NEW DELHI, June 25 (Xinhua) -- More than 7,000 people are still stranded in the mountains of Uttarakhand, nearly nine days after monsoon floods swept through the northern Indian state.
The floods killed hundreds and washed away towns and roads.
Indian authorities on Tuesday said that bad weather since Monday morning has been hampering rescue operations in the difficult terrains of the hilly state where the Indian Army and the Indian Air Force have been operating over 50 helicopters to evacuate people stranded in the mountains.
"So far, over 85,000 people, mostly Hindu pilgrims, have been rescued. Some 7,000 people are still waiting to be evacuated as rainfall and fresh landslides across the state have been off and on hampering rescue operations," a senior official said, on condition of anonymity.
He also said that the Indian Air Force has also deployed special commandos in rescue operations in Uttarakhand. "The commandos are being pressed into service so that the air evacuation operations are not suspended fully due to bad weather," the official added.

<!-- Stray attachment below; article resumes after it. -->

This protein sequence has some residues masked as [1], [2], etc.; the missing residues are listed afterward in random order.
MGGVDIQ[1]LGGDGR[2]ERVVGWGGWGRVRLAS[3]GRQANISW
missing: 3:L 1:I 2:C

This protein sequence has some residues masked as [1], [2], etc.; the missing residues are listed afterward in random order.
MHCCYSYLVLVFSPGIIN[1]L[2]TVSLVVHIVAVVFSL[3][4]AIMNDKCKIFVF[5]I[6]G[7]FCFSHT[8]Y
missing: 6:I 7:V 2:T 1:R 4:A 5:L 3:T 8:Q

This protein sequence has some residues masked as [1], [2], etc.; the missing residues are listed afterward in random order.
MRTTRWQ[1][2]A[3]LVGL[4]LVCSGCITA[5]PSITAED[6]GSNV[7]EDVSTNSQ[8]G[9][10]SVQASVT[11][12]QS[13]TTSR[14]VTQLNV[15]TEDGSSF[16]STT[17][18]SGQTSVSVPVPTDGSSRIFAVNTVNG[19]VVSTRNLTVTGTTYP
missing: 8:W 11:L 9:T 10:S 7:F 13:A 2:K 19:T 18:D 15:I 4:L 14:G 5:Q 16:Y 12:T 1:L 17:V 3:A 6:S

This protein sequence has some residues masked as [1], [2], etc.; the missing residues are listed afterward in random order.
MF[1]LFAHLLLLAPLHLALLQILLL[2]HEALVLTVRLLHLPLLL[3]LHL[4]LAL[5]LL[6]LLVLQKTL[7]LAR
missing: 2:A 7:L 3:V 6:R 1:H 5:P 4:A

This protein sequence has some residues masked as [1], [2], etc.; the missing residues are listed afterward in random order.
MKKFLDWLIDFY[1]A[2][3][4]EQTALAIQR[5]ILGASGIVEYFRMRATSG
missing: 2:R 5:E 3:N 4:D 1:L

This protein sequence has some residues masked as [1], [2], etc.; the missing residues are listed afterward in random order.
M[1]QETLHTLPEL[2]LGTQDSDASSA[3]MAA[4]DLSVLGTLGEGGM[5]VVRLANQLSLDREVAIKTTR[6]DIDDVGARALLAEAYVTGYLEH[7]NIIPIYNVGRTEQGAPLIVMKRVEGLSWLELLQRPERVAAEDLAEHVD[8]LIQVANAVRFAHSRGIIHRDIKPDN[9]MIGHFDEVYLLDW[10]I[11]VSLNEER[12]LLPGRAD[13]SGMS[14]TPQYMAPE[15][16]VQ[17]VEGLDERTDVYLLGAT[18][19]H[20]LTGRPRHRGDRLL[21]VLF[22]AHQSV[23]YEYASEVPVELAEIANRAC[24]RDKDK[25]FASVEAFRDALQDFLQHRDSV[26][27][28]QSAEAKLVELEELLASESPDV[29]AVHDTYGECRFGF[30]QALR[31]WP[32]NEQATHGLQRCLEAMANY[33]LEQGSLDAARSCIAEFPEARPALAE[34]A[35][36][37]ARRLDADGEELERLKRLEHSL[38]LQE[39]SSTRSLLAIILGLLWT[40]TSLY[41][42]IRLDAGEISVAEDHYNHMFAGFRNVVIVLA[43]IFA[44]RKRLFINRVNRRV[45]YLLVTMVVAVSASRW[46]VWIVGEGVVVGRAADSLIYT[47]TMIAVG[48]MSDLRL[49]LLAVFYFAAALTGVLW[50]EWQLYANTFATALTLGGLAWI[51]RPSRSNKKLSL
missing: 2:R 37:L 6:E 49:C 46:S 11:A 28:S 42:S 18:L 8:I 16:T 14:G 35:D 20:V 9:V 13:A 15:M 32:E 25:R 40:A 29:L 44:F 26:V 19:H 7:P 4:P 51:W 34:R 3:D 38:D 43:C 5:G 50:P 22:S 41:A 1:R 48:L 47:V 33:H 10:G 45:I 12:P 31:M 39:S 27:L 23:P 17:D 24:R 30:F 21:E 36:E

Meanwhile, state's Disaster Management Minister Yashpal Arya Uttarakhand, who had earlier put the death toll at 5,000, despite nearly 8,000 being feared killed, said: "The enormity of disaster is so big that the toll could be more than the present figure. The picture is likely to be more clear in coming days."
Uttarkhand, popular among Hindu pilgrims for a number of holy shrines and rivers, was hit by what's being termed as the " Himalayan tsunami" on June 16. The state is said to have received the heaviest monsoon rains in the last 60 years.